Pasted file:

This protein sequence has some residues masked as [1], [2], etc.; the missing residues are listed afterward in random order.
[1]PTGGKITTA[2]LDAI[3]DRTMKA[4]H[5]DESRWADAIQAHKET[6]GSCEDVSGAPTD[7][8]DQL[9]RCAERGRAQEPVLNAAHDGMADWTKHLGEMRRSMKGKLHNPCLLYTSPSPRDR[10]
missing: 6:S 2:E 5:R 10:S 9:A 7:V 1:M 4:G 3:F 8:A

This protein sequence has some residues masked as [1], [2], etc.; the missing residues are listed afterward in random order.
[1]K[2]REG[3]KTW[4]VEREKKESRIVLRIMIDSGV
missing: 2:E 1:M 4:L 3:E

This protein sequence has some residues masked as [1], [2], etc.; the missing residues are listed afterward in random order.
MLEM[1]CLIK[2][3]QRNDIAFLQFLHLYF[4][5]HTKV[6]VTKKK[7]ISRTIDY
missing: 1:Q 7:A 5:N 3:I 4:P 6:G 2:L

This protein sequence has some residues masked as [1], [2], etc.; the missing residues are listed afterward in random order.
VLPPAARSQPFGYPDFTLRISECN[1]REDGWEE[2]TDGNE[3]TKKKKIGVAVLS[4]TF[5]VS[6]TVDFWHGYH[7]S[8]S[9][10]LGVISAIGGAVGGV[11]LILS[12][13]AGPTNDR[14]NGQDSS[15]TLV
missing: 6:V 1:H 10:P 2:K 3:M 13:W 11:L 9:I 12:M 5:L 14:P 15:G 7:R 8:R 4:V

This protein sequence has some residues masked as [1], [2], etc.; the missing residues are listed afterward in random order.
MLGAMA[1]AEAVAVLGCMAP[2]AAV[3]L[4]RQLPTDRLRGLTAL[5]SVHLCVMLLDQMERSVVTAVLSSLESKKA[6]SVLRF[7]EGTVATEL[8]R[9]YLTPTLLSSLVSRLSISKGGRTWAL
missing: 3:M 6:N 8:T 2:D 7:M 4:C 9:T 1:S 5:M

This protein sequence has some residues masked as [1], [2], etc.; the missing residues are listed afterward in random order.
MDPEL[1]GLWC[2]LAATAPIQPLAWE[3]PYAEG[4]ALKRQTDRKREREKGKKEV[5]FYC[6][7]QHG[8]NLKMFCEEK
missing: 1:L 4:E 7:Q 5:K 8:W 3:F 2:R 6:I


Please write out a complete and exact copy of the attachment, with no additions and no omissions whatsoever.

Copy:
This protein sequence has some residues masked as [1], [2], etc.; the missing residues are listed afterward in random order.
[1]PTGGKITTA[2]LDAI[3]DRTMKA[4]H[5]DESRWADAIQAHKET[6]GSCEDVSGAPTD[7][8]DQL[9]RCAERGRAQEPVLNAAHDGMADWTKHLGEMRRSMKGKLHNPCLLYTSPSPRDR[10]
missing: 6:S 2:E 5:R 10:S 9:A 7:V 1:M 4:G 3:F 8:A

This protein sequence has some residues masked as [1], [2], etc.; the missing residues are listed afterward in random order.
[1]K[2]REG[3]KTW[4]VEREKKESRIVLRIMIDSGV
missing: 2:E 1:M 4:L 3:E

This protein sequence has some residues masked as [1], [2], etc.; the missing residues are listed afterward in random order.
MLEM[1]CLIK[2][3]QRNDIAFLQFLHLYF[4][5]HTKV[6]VTKKK[7]ISRTIDY
missing: 1:Q 7:A 5:N 3:I 4:P 6:G 2:L

This protein sequence has some residues masked as [1], [2], etc.; the missing residues are listed afterward in random order.
VLPPAARSQPFGYPDFTLRISECN[1]REDGWEE[2]TDGNE[3]TKKKKIGVAVLS[4]TF[5]VS[6]TVDFWHGYH[7]S[8]S[9][10]LGVISAIGGAVGGV[11]LILS[12][13]AGPTNDR[14]NGQDSS[15]TLV
missing: 6:V 1:H 10:P 2:K 3:M 13:W 11:L 9:I 12:M 5:L 14:P 15:G 7:R 8:R 4:V

This protein sequence has some residues masked as [1], [2], etc.; the missing residues are listed afterward in random order.
MLGAMA[1]AEAVAVLGCMAP[2]AAV[3]L[4]RQLPTDRLRGLTAL[5]SVHLCVMLLDQMERSVVTAVLSSLESKKA[6]SVLRF[7]EGTVATEL[8]R[9]YLTPTLLSSLVSRLSISKGGRTWAL
missing: 3:M 6:N 8:T 2:D 7:M 4:C 9:T 1:S 5:M

This protein sequence has some residues masked as [1], [2], etc.; the missing residues are listed afterward in random order.
MDPEL[1]GLWC[2]LAATAPIQPLAWE[3]PYAEG[4]ALKRQTDRKREREKGKKEV[5]FYC[6][7]QHG[8]NLKMFCEEK
missing: 1:L 4:E 7:Q 5:K 8:W 3:F 2:R 6:I